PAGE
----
Another way the sun releases its energy is through Coronal Mass Ejections, or CME. CME creates a magnetic shockwave that can interact with earth’s magnetic field. In addition to creating the Northern and Southern lights, a powerful CME directed at earth could cause massive power failures. NASA forecasts that the sun will enter a solar maximum sometime next year as it continues through its regular 11-year sunspot cycle, there will be more solar flares and CME than what has been seen in the past decade. Instances have been recorded of CME causing power failures in certain regions. Blackouts combined with the possibility of large amounts of radiation hitting the earth have also been one of the predicted possibilities of how the world could end.      

The asteroid, and the solar flare and CME are just two of the many ways that the universe could kill us. Other ways include an exploding supernova or a gamma ray burst that is powerful enough to strip away the earth’s protective atmosphere, leaving the planet exposed to the sun’s deadly radiation.

Other more imaginative predictions have been the possibility of the earth getting invaded by aliens, or humanity being  infected by space bacteria that entered into the earth’s atmosphere.  

Or perhaps, many predict, the end of the world won’t be through scientific or environmental means out of human control. The end of the world could come, as many predict, through human destruction – through warfare or nuclear weaponry.

Whether the end of the world comes through an asteroid, sun flares, or human destruction, scientists confirm the world will end, but not in December. So, for now, students should still show up to their Dec. 21 finals. Apocalypse will not be taken as an excuse. 

Gizmos & Gadgets – Your weekly dose of science and technology

Looking Back: The Hubble Space Telescope continues to amaze people worldwide, as it sets its sights on the most distant galaxy it has ever seen. The galaxy is estimated to be 13.3 billion light-years away. This galaxy may give scientists an idea of what the universe was like closer to the Big Bang.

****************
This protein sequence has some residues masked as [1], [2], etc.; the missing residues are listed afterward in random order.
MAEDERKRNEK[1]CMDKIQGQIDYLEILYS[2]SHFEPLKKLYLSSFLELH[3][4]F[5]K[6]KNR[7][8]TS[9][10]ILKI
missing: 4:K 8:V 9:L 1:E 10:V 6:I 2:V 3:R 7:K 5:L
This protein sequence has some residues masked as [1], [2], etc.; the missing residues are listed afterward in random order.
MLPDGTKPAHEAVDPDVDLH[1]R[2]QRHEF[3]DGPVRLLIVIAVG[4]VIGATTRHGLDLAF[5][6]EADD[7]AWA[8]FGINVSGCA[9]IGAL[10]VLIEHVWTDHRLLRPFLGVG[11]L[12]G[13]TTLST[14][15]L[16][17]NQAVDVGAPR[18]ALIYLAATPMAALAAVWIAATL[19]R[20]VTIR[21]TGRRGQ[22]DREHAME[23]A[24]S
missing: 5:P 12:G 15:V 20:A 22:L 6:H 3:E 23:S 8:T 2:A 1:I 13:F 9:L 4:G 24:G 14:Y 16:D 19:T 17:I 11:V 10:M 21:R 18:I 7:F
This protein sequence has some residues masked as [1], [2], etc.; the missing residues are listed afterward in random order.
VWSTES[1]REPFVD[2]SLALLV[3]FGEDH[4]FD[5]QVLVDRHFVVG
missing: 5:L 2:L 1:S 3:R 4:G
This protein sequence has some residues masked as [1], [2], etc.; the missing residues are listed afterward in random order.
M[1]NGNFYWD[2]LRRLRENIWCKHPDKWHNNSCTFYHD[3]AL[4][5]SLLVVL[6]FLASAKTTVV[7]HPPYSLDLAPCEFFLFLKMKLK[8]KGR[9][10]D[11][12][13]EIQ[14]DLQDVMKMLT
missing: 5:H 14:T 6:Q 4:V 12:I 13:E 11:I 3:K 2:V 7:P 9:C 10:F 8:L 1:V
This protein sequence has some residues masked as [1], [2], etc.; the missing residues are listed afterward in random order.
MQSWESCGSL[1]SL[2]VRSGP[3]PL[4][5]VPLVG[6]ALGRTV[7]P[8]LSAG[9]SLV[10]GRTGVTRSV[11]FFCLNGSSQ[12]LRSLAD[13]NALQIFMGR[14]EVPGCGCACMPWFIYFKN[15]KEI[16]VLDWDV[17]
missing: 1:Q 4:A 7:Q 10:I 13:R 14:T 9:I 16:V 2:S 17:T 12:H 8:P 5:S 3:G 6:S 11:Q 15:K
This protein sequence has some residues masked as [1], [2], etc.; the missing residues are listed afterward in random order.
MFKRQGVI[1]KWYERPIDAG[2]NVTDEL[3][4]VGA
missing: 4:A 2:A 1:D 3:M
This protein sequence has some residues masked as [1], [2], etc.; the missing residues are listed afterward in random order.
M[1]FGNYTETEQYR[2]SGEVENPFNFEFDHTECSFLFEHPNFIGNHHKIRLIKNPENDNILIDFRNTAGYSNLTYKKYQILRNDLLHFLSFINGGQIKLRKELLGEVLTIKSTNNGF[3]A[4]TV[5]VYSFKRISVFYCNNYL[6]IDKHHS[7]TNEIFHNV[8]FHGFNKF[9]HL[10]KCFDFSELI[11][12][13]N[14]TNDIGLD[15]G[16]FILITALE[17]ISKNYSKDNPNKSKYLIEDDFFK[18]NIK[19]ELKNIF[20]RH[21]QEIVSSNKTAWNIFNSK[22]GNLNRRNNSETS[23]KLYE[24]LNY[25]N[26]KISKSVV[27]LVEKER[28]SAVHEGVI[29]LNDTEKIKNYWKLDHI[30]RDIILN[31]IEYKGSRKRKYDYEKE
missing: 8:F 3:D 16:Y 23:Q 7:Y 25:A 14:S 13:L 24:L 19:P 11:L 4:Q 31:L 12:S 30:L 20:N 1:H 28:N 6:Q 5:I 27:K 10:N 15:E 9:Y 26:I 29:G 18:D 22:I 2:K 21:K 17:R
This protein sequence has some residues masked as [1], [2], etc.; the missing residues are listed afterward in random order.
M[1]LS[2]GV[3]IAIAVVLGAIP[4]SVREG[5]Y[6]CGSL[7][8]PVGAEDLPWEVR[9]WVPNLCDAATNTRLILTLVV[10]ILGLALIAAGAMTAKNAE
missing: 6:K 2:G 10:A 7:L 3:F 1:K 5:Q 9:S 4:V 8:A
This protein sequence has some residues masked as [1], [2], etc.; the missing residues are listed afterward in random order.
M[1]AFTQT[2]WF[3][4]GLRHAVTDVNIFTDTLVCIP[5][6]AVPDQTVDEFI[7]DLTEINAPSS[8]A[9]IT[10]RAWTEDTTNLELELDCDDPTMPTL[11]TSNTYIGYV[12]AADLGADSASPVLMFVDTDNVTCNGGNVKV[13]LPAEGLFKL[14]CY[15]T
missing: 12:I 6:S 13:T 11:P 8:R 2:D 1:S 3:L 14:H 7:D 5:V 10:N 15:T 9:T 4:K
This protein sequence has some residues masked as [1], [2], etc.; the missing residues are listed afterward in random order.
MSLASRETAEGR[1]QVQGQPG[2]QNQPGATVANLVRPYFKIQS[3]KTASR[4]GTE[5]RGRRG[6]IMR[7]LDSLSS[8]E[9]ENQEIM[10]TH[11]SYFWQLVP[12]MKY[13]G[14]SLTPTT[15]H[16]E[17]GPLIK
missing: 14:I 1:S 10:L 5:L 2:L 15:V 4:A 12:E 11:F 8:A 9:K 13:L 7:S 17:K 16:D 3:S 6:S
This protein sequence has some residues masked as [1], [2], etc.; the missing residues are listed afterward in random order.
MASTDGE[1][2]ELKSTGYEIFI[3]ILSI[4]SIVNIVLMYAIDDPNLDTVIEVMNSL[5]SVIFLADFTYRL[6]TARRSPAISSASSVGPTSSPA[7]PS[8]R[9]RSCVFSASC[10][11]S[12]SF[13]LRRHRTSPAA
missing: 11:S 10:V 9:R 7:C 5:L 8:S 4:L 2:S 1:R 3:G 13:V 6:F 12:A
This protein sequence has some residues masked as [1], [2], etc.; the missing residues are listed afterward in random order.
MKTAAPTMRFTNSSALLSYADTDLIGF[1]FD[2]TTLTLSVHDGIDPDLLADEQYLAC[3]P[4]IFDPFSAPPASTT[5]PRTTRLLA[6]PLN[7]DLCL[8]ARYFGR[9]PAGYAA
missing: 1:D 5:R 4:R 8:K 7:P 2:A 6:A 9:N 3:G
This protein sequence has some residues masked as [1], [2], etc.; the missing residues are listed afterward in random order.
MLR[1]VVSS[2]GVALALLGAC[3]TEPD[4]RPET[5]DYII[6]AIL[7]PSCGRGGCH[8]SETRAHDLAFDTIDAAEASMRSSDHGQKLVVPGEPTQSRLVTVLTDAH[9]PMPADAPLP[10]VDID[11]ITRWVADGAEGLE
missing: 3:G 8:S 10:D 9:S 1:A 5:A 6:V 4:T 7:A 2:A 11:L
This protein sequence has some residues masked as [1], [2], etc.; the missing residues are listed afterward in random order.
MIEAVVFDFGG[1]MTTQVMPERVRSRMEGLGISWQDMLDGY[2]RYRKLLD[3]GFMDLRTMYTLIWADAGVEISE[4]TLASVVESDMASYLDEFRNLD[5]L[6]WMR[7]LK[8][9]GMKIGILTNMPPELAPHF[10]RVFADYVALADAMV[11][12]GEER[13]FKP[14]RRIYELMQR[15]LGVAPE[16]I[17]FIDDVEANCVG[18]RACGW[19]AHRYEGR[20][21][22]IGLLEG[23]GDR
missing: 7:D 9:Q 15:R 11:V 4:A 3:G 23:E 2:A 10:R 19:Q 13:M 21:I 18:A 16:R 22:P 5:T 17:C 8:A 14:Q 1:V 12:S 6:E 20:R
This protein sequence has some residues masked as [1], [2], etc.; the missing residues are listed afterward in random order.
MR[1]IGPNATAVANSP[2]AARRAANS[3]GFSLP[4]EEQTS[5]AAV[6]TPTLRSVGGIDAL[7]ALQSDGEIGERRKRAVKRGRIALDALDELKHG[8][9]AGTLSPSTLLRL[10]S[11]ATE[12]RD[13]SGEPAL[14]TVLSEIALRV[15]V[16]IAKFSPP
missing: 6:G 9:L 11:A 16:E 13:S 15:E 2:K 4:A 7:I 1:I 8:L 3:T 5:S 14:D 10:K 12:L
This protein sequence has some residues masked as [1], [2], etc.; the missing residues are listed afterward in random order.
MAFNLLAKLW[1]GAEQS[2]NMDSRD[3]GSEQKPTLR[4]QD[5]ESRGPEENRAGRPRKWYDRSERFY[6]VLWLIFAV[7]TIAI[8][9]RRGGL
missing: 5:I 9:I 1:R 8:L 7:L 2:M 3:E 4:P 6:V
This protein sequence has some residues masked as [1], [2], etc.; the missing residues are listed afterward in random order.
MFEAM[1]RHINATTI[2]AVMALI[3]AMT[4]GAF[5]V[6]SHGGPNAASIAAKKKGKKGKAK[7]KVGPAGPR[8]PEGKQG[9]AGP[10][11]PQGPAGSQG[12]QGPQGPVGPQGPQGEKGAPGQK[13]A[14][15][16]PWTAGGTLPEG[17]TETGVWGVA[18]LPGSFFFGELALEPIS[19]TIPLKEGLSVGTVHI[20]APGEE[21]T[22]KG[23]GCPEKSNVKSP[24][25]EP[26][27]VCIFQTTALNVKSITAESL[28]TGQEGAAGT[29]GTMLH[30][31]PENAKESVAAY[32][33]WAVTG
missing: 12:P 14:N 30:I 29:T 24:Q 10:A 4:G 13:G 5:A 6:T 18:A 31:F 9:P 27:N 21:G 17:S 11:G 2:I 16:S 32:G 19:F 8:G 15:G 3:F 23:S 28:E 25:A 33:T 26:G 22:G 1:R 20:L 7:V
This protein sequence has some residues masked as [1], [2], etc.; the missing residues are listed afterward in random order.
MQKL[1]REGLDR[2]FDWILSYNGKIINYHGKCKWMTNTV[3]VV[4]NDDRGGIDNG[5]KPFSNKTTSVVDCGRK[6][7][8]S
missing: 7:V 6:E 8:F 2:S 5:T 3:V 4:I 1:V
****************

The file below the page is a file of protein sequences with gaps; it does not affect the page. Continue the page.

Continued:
Wrinkles = Smart? Still a subject of scientific interest, Albert Einstein’s brain was recently re-examined. The famous scientist died in 1955, but his brain was cut up and the pieces were preserved. Some researchers are studying whether certain folds and other characteristics of his brain were responsible for his superior intellect.

Still 250 Short: A 3-cm long white millipede from California has broken the record for the creature with the most legs, coming in at 750. This particular species of millipede usually only has about 600 legs.

Rolling Stone Planet: The ever-expanding list of interesting exoplanets continues to grow as scientists detect a planet 42 light years away in the habitable zone of the star HD 40347. Canadian researchers also helped identify a large rogue planet about 130 light-years away. A rogue planet is a planet that is not gravitationally attracted to anything, and instead just floats freely through space.

1 comment

  1. e1f1ac0 25 November, 2012 at 17:23

    Why is everyone wondering when the end of the world is nigh? It's come and gone dear friends. May 2, 2011 … the day the Conservatives won a majority government. Surely you've noticed the pall of darkness that has descended on the land since that dismal day.  Civilization is at an end, we begin a new dark age if we cannot rid ourselves of this scourge.